Ahem. Cough, cough.



Fast forward to almost four weeks ago: Back on the field, my first-grader lost it when a second-grader cut him in line for a drill. Kids this age are expected to behave, so in no time the man in charge of the clinic pulled me aside to inform me that Charlie was skating on thin ice. He would be KICKED OUT of the clinic if he had so much as ONE MORE outburst! He needed to take a ten-minute break before returning to the field. (FYI, it took thirty minutes for him to pull himself together.) Pondering this zero-tolerance policy, I wondered if Charlie's reputation in past clinics preceded him.

Since that day, I have given him several no-nonsense talkings to that have apparently made a difference, i.e. Charlie is still in the clinic. Just as he had last winter in basketball, he made the first score of the season for his soccer team. As one of three team "managers," I stand just out of bounds assisting with guiding play -- handy for also keeping Charlie in line if need be!

Tae Kwan Do is new for Charlie and the whole family. I don't know much about it, but this class at the elementary school comes with rave reviews. The sport's physical component, I figured, would appeal to my active son while its emphasis on self-discipline appeals to me. (Charlie needs help with self-discipline, duh.) At this point, we are only two classes in. However, he's happy so I'm happy. And I've heard nothing negative from the teacher.

Yay!

The fifty minutes my son is in class is fifty minutes I can be with Christopher who, like his brother, needs quality one-on-one time with me. (Charlie gets a two-hour slot of it on Friday afternoons when Christopher takes his acting class.)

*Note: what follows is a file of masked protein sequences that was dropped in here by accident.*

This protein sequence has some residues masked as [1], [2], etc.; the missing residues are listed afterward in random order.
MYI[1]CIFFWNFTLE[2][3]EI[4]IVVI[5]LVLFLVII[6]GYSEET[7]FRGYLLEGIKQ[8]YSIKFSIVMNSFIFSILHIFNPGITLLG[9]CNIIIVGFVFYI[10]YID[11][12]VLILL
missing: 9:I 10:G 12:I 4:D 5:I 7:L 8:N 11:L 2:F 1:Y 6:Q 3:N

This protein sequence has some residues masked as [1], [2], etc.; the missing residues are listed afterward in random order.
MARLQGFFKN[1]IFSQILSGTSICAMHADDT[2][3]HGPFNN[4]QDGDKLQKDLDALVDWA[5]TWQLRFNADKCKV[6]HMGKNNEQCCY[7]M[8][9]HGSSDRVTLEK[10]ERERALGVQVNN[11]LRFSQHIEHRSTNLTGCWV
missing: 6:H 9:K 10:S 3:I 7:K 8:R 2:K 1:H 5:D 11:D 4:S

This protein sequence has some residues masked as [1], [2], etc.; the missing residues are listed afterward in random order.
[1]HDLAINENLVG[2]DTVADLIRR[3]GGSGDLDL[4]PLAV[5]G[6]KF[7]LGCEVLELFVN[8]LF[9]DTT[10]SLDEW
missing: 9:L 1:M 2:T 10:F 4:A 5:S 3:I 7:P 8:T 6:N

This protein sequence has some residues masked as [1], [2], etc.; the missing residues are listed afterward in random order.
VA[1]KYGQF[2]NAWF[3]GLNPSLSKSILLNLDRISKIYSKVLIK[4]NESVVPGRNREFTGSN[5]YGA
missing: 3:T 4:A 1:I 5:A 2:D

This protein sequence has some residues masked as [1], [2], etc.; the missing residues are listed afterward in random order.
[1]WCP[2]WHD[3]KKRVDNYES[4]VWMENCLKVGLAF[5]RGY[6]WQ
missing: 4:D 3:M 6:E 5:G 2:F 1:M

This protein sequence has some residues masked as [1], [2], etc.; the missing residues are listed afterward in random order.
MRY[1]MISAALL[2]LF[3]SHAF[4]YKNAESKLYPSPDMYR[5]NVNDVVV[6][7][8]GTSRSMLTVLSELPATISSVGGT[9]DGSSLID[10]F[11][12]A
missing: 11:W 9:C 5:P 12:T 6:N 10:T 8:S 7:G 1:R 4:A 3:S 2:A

Football practices and games are yet another animal when it comes to alone time. Charlie and I could spend them one-on-one, but he prefers to run off to a playground with his friends -- the younger siblings of other players -- so I stand on the sidelines or in the bleachers contentedly chatting with the mothers and fathers. These long hours on the turf could be a real drag, let me tell you. Instead, both of us find them quite enjoyable.

It's taken me several years to come up with a seasonal extracurricular schedule for my sons that works as well as this one does. The activities do not conflict with one another; are located close by, in our town or a neighboring community; and have not become too burdensome, with the exception of only a few days since mid-August when Christopher specifically asked to take a day off football.

Indeed, I am pleased with the choices I/we have made this fall. My boys are having fun; getting good exercise; and learning teamwork, self-discipline, more advanced football plays, a new martial art, and the creative workings of the theater. They are not getting burned out and still find enough time to complete their homework.

I think I finally got it right.

Monday, September 17, 2012

Nostrils, "Johnny," and the President

Just days before the Middle East erupted into violence over an anti-Muslim video, the Obama administration was riding especially high following a rousing Democratic National Convention. I had the privilege of attending the very first campaign rally post-convention.

Location: Portsmouth, New Hampshire
Venue: Strawbery Banke Museum grounds

In attendance: The Obamas and Bidens (along with New Hampshire Governor John Lynch and United States Senator Jeanne Shaheen)

Mood: Jubilant

Weather: Unseasonably hot (in the 80s)

Felt like: In the 90s

Even more handsome in person: President Obama

Toughest to photograph behind a TelePrompTer: Vice President Biden

Organizers were best at: Providing water to the crowd

Organizers were worst at: Getting attendees back to their cars, which were parked at the Pease International Tradeport parking lot

Reason: The school buses that transported attendees into Portsmouth failed to pick them up post-rally.

Alternate mode of transportation used to get back to car: Group taxi

Rumors flying: The buses were dropping off children after school, but school was canceled that day, I was told. The buses were caught in a presidential-motorcade traffic jam at a rotary. However, two hours had passed since the rally ended, and the President had left the area on Air Force One.